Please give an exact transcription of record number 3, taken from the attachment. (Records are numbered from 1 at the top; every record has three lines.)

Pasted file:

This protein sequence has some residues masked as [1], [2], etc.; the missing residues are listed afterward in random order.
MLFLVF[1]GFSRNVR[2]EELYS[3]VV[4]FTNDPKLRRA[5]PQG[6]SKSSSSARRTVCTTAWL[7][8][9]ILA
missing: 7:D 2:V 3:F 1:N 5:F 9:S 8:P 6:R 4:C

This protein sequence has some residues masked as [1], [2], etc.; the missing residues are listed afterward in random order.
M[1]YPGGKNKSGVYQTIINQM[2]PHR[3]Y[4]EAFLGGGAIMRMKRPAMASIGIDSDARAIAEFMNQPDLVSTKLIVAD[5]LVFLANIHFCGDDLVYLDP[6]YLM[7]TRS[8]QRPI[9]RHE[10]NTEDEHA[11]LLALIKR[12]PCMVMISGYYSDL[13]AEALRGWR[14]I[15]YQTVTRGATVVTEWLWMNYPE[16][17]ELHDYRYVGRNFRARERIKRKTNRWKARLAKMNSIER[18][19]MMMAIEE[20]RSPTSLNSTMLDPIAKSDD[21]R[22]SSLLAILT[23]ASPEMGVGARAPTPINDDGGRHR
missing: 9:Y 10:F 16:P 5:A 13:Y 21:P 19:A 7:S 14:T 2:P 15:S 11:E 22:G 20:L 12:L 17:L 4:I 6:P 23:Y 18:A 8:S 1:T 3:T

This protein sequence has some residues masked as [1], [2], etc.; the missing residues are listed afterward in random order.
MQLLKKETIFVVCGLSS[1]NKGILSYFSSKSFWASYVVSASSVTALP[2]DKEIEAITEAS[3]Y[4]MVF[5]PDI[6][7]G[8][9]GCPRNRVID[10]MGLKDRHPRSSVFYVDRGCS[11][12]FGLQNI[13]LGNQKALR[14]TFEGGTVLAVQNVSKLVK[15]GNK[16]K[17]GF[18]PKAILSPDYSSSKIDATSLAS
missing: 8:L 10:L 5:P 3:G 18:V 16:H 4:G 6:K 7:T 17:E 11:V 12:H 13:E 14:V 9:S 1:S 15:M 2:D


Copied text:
This protein sequence has some residues masked as [1], [2], etc.; the missing residues are listed afterward in random order.
MQLLKKETIFVVCGLSS[1]NKGILSYFSSKSFWASYVVSASSVTALP[2]DKEIEAITEAS[3]Y[4]MVF[5]PDI[6][7]G[8][9]GCPRNRVID[10]MGLKDRHPRSSVFYVDRGCS[11][12]FGLQNI[13]LGNQKALR[14]TFEGGTVLAVQNVSKLVK[15]GNK[16]K[17]GF[18]PKAILSPDYSSSKIDATSLAS
missing: 8:L 10:L 5:P 3:G 18:V 16:H 4:G 6:K 7:T 17:E 11:V 12:H 13:E 14:V 9:S 1:S 15:M 2:D